Form vs. Function

My Change Purse

I have this really ugly and very “vagina-esque” change purse (see above). It’s really not the coolest or trendiest looking thing in the world, but you know what… it works. It works real well! It opens easily (by gently pinching it on the sides where the slit ends) and it closes securely, keeping a good chunk of change tidily in your pocket. My Dad always had one of these, and I got mine because I think he put one in my Christmas stocking one year, or something like that. I guess I just took this type of change purse for granted… that is, untill I brought one back with me to Italy.

I can’t even begin to tell you what a hit this simple little change purse has been! I have had Italian friends, co-workers, nameless cashiers at supermarkets and stores, and just about anybody else who has ever seen the thing, ask me what it is, how it works, and where I got it. It’s amazing! This little (and unsightly) change purse is making waves in my little Italian social circle.

When I tell all of my Italian friends that this change purse is “proudly made in the USA”, they are usually a bit disappointed (they won’t be getting their hands on one until I go back to the States for a Christmas or summertime visit), but they don’t really seem all that surprised. You see, something so functional and so damn ugly could only come from the USA.

America makes a lot of highly functional, practical, and usually affordable products. These American products though, are often a bit plain-looking or even downright ugly. Italy, on the other hand, is known for good-looking, trendy, sexily designed products. However, these Italian creations are usually completely unpractical and/or a big strain on the wallet.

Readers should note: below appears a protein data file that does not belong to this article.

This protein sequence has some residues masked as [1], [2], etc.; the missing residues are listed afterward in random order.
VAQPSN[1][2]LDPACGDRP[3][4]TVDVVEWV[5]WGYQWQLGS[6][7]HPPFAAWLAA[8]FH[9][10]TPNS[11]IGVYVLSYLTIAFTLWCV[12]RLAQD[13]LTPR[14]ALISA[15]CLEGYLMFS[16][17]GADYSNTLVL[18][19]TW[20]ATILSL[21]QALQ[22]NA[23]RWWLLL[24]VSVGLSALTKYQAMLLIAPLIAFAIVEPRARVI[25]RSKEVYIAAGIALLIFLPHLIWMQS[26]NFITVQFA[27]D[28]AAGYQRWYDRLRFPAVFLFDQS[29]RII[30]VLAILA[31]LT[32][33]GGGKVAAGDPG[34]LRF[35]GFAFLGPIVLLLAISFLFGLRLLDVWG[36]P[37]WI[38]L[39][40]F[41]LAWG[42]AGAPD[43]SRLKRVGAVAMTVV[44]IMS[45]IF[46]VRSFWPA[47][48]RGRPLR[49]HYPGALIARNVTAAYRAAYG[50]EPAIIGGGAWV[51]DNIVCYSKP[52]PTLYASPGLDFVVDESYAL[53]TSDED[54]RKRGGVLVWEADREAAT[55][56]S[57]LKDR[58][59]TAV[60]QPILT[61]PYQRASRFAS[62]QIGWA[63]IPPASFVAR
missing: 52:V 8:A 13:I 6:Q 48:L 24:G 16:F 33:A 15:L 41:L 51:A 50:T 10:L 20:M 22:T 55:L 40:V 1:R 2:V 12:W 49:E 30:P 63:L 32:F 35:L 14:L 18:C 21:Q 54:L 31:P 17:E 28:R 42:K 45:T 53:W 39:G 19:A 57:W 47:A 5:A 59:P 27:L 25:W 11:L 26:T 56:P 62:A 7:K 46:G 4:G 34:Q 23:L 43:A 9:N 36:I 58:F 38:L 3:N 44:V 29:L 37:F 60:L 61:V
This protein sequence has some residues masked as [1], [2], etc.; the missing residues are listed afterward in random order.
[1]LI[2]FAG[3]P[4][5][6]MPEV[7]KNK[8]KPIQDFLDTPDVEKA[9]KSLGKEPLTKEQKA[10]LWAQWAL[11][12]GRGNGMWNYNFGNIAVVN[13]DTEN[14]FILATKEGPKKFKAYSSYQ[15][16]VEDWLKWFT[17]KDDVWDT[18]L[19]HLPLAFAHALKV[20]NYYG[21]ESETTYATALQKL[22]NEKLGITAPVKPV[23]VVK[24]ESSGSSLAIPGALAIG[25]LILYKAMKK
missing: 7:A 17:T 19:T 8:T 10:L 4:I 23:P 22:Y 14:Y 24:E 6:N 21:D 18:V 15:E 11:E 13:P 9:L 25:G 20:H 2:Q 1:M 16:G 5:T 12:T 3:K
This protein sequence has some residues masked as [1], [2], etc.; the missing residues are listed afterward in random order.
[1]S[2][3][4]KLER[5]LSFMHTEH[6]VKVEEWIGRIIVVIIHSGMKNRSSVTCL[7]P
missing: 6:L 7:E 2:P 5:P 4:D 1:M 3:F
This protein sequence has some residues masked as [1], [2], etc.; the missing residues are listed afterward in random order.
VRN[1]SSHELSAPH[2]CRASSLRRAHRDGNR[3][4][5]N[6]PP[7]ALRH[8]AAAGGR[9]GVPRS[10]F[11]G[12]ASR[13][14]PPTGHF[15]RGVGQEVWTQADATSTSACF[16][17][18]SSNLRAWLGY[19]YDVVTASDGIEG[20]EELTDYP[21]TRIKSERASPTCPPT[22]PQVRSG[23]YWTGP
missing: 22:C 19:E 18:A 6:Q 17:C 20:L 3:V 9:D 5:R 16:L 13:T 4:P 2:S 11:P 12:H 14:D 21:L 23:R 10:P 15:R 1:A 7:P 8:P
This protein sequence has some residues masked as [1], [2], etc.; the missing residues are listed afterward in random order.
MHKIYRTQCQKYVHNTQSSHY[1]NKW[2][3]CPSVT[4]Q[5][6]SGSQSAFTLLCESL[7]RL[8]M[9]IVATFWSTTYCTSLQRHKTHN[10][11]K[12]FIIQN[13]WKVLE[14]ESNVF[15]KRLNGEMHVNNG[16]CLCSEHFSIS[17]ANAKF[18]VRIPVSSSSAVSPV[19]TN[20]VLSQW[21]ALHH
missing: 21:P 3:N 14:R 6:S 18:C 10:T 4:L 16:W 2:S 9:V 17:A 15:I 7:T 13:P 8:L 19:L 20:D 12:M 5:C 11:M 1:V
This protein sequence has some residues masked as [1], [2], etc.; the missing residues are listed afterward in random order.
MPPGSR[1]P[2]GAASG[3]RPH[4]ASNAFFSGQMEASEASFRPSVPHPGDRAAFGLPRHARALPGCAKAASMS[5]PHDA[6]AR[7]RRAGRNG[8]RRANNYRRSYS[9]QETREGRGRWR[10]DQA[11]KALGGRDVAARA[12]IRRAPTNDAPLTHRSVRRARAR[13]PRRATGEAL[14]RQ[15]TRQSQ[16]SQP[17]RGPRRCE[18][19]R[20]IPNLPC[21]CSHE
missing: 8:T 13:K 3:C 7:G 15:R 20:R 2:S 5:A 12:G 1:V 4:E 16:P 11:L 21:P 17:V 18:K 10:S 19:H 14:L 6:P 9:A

The best example I can think of at the moment is shoes. American shoes may look a little shoddy and “Frankensteiny” as I have been told by some Italians, but they are comfortable, slip and skid proof, and affordable. Italian shoes are sleek, cool, and fashionable, but they will make your feet bleed, they cost a ton, and you’ll most likely end up falling on your ass while walking into some chic restaurant.

practical and functional

 

 

 
 

 

 
 
 
 
 

 

fashionable and trendy

 

 

 

 

 

 

 

 

 

 

 

Italians prefer the form and Americans prefer the function.

Are there any “middle ground” products in these two countries which combine both form and function, you ask me. Yes, I’m sure there are, but that works against the point I’m trying to make here, and this is my blog so…

P.S. In the picture at the top of the post, my cheap American change purse is sitting on my ridiculously expensive (and cool) Italian Prada wallet. I am such a hybrid!

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11 thoughts on “Form vs. Function

  1. I totally got one of those change purses every single year in my stocking for, like, the first 10 years of my life. I found a million of those in my closet when I moved to Syracuse for college! If only I knew how valuable they were back then. My collection could have bought Alto Cinco for our gang one Sunday night!!

    • I feel the same way about selling almost all of my Ninja Turtle figurines for, like, ten cents each at a garage sale when I was younger! If I’d held on to them, I could have made a fortune on eBay… enough to buy you those hair extensions that you wanted so badly back in college! 😉

  2. My great grandfather carried one of these his whole life, and I ended up inheriting about a dozen of them filled with coins from around the globe. I always thought they were cool but haven’t ever carried one myself… at least not yet 🙂

  3. Ah…form and function, Great article. I beleive Ted Bundy had one of these change purses in his pocket when he was finally captured.

  4. HEY G- Why didn’t you post the crafty name your Italian friends gave to your pocket pal? YOU KNOW – your “P.B”…I DARE YOU. I like my blue Nana style change purse with the silver balls at the top…

  5. The only time I’ve ever seen one of these purses was when I was doing my year abroad down in Urbino – my French flatmate had one.

    Definitely agree with you on Italian shoes, they *are* ridiculous. I mostly live in Converse!

  6. Pingback: Sorry, I’m weak « A Change Of Underwear

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